Village East teen shooting case to settle

Rivet following his love for fishing
March 28, 2018
Colonels to hire from within in men’s basketball
March 28, 2018

A lawsuit filed in federal court by the family of a Houma teen who died of gunshot wounds fired by a Terrebonne Parish deputy has ended with a settlement reached between the family’s attorneys and those representing the Terrebonne Sheriff’s Office.

“The Court having been advised by counsel that all parties have firmly agreed upon a compromise in this matter,” U.S. District Judge Jane Triche Milazzo wrote, “it is ordered that this action be and it is hereby dismissed as to all parties…”

A settlement amount has not been announced.

Bill Dodd, the attorney who represented the Sheriff’s Office, said he could not confirm a settlement amount as of yet. Upon questioning he said that if the case had gone to trial the additional legal cost to the Sheriff’s insurer would have been likely between $50,000 and $70,000.

The trial was to have commenced April 9.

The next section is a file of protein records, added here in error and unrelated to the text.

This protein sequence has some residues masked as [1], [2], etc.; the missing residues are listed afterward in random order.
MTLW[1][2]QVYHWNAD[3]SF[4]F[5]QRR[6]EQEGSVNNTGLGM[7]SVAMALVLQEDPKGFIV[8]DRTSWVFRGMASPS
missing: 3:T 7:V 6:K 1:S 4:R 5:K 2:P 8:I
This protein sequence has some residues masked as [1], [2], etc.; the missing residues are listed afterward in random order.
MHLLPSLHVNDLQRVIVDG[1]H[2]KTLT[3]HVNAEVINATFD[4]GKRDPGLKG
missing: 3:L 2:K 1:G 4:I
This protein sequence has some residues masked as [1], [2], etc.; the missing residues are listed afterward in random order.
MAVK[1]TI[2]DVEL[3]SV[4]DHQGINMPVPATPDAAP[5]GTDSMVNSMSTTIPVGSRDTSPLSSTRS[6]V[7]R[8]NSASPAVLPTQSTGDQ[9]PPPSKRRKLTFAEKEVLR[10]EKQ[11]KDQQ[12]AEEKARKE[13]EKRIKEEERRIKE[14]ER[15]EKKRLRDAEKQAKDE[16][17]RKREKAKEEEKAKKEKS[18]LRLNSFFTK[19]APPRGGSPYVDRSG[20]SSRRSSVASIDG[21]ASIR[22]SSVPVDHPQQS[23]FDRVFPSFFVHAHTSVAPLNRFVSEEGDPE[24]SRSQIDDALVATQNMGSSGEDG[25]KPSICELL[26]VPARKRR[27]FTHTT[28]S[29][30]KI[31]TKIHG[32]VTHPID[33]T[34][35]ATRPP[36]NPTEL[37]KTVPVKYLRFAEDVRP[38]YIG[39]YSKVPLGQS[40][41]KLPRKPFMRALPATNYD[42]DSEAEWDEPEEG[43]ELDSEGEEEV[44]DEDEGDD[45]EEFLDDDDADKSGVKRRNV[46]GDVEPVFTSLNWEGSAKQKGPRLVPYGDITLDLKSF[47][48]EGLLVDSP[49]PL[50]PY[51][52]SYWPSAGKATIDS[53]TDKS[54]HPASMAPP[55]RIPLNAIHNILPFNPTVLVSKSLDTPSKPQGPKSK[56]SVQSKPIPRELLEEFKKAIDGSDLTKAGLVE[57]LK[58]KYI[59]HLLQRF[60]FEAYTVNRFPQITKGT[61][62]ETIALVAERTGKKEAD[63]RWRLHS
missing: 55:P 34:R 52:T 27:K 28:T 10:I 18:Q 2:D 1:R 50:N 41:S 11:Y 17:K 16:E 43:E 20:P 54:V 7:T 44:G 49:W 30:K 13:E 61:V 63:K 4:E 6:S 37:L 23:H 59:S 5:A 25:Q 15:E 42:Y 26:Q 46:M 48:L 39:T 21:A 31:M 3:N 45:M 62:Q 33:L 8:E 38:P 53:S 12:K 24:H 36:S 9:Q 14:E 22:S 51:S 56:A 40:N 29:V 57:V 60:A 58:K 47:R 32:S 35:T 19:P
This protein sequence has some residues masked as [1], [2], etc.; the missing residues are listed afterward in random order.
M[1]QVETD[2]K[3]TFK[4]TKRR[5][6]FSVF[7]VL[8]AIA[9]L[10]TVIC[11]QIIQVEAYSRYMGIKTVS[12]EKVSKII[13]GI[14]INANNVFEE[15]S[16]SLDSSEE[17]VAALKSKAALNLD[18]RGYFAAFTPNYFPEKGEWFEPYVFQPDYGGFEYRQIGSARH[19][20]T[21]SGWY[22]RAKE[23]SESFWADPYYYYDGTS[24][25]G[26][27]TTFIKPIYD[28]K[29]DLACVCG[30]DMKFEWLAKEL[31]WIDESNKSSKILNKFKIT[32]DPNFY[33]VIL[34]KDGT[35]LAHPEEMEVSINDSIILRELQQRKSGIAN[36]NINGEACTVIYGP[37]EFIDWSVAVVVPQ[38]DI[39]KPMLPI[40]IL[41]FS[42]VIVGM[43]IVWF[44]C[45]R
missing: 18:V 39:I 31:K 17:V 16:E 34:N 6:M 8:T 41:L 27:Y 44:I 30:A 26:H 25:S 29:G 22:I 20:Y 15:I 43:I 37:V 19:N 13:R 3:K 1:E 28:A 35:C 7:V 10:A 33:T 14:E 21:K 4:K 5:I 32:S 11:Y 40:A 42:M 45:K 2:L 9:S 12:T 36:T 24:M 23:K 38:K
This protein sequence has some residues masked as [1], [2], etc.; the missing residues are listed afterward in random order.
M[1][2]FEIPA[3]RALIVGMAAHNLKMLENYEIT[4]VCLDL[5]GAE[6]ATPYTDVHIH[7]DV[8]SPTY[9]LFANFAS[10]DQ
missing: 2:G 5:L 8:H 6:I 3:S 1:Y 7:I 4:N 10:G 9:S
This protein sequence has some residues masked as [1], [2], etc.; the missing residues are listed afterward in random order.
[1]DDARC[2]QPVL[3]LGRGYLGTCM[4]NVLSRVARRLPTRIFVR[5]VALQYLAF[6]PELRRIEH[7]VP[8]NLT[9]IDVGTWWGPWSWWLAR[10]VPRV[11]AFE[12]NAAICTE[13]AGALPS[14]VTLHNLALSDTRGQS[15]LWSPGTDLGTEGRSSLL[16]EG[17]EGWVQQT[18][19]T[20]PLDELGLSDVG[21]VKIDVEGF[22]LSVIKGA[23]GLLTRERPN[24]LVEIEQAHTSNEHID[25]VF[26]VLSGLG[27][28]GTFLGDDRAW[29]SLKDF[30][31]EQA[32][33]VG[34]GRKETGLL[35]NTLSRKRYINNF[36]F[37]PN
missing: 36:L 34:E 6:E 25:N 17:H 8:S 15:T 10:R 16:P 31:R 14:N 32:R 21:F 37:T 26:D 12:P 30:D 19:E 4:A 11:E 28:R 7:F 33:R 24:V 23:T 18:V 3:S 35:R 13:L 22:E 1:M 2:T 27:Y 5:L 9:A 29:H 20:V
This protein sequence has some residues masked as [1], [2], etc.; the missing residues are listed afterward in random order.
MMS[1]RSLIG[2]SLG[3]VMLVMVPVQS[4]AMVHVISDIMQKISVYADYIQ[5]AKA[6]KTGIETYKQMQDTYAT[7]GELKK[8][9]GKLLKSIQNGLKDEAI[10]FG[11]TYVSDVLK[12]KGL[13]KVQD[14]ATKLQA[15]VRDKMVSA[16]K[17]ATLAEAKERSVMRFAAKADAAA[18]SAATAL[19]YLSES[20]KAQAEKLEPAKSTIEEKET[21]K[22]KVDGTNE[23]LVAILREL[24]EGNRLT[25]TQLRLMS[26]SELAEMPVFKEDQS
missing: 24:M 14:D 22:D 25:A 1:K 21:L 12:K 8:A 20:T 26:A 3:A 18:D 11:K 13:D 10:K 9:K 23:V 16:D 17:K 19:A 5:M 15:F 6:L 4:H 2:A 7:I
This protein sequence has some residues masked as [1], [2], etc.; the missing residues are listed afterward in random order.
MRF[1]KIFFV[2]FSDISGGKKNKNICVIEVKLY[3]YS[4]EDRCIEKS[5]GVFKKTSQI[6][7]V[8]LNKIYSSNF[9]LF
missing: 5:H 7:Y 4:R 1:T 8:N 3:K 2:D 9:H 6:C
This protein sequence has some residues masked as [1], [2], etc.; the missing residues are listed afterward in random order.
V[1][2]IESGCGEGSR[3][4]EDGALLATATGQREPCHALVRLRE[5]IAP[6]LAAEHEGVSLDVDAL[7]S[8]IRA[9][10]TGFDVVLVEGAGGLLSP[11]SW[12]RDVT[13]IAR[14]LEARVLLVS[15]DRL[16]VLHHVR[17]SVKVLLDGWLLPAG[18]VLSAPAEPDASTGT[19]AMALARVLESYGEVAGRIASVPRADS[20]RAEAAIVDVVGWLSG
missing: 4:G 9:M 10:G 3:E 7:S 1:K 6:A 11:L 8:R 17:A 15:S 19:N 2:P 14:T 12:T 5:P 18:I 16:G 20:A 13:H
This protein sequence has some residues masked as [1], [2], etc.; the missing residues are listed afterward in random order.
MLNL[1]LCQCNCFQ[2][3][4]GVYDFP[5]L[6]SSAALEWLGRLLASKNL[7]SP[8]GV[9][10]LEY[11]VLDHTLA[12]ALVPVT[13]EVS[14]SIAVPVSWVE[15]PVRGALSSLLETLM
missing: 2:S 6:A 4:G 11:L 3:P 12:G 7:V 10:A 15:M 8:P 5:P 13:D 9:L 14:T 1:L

Triche ordered the dismissal Wednesday morning in connection with the Sept. 23, 2014 death of Cameron Tillman, who was a student at Ellender Memorial High School, in the doorway of an abandoned ranch-style house in the Village East subdivision, used as a clubhouse by the teen and his friends.

Preston Norman and Andrew Lewis were among the first responding deputies to a call from neighbors alleging armed black youths walking down the street and entering the house. According to a report later compiled by Louisiana State Police investigators, Norman knocked on a door located inside a carport.

The report states that Tillman opened the door while holding a realistic replica of a Sig Sauer 9mm pistol pointed toward Norman, who fired his weapon, felling the teen.

The State Police report was among the evidence presented to a Terrebonne Parish grand jury by District Attorney Joe Waitz Jr. The grand jury cleared officers of wrongdoing.

The teen’s grief-stricken mother, Wyteika Tillman filed suit against both officers and Larpenter a year after the incident occurred, alleging violations of federal civil rights.

Attorney Carol Lexing was lead counsel representing the Tillmans.The suit alleged that Tillman did not have the simulated weapon in his hand as stated in the report, and raised other issues concerning how the case was handled.

Cameron Tillman